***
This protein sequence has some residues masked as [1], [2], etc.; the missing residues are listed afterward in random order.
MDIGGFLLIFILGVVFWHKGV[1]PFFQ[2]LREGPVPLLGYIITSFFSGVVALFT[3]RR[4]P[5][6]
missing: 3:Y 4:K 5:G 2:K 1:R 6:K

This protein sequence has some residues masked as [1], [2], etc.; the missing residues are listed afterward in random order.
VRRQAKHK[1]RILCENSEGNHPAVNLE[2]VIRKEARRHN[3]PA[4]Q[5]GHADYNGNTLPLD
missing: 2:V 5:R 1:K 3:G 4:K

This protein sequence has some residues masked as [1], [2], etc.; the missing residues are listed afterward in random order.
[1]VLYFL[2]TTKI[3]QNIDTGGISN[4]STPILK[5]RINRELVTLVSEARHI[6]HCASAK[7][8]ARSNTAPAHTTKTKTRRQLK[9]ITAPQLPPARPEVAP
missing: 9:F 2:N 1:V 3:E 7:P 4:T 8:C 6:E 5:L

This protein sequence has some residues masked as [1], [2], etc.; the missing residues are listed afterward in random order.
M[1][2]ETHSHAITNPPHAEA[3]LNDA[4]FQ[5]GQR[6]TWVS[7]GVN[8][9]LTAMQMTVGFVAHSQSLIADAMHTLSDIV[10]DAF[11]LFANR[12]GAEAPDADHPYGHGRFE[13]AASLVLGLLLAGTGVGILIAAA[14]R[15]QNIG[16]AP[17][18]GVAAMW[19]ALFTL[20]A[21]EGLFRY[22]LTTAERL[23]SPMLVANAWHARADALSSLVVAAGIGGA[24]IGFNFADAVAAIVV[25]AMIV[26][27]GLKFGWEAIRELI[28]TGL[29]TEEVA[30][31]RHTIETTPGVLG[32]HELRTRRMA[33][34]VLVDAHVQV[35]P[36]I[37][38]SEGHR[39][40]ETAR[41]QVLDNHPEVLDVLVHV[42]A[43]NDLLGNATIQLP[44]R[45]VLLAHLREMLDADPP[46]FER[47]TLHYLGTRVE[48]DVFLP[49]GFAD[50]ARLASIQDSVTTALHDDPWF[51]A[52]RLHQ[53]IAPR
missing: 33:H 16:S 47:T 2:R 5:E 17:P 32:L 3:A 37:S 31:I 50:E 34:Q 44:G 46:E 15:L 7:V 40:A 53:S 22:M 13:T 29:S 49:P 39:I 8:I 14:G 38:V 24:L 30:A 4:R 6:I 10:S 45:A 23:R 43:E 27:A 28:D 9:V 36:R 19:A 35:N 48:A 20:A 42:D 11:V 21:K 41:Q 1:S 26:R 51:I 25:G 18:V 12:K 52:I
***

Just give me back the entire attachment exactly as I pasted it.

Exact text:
This protein sequence has some residues masked as [1], [2], etc.; the missing residues are listed afterward in random order.
MDIGGFLLIFILGVVFWHKGV[1]PFFQ[2]LREGPVPLLGYIITSFFSGVVALFT[3]RR[4]P[5][6]
missing: 3:Y 4:K 5:G 2:K 1:R 6:K

This protein sequence has some residues masked as [1], [2], etc.; the missing residues are listed afterward in random order.
VRRQAKHK[1]RILCENSEGNHPAVNLE[2]VIRKEARRHN[3]PA[4]Q[5]GHADYNGNTLPLD
missing: 2:V 5:R 1:K 3:G 4:K

This protein sequence has some residues masked as [1], [2], etc.; the missing residues are listed afterward in random order.
[1]VLYFL[2]TTKI[3]QNIDTGGISN[4]STPILK[5]RINRELVTLVSEARHI[6]HCASAK[7][8]ARSNTAPAHTTKTKTRRQLK[9]ITAPQLPPARPEVAP
missing: 9:F 2:N 1:V 3:E 7:P 4:T 8:C 6:E 5:L

This protein sequence has some residues masked as [1], [2], etc.; the missing residues are listed afterward in random order.
M[1][2]ETHSHAITNPPHAEA[3]LNDA[4]FQ[5]GQR[6]TWVS[7]GVN[8][9]LTAMQMTVGFVAHSQSLIADAMHTLSDIV[10]DAF[11]LFANR[12]GAEAPDADHPYGHGRFE[13]AASLVLGLLLAGTGVGILIAAA[14]R[15]QNIG[16]AP[17][18]GVAAMW[19]ALFTL[20]A[21]EGLFRY[22]LTTAERL[23]SPMLVANAWHARADALSSLVVAAGIGGA[24]IGFNFADAVAAIVV[25]AMIV[26][27]GLKFGWEAIRELI[28]TGL[29]TEEVA[30][31]RHTIETTPGVLG[32]HELRTRRMA[33][34]VLVDAHVQV[35]P[36]I[37][38]SEGHR[39][40]ETAR[41]QVLDNHPEVLDVLVHV[42]A[43]NDLLGNATIQLP[44]R[45]VLLAHLREMLDADPP[46]FER[47]TLHYLGTRVE[48]DVFLP[49]GFAD[50]ARLASIQDSVTTALHDDPWF[51]A[52]RLHQ[53]IAPR
missing: 33:H 16:S 47:T 2:R 5:E 17:P 32:L 3:A 37:S 31:I 50:E 34:Q 44:G 46:E 15:L 7:V 40:A 53:S 22:M 13:T 29:S 49:P 39:I 8:I 14:G 38:V 24:L 30:A 4:R 6:I 10:S 45:A 23:R 43:E 27:A 28:D 9:V 36:R 19:A 35:N 48:A 20:A 42:D 11:V 21:K 41:Q 1:S 26:R 51:I 25:G 18:V 12:K 52:I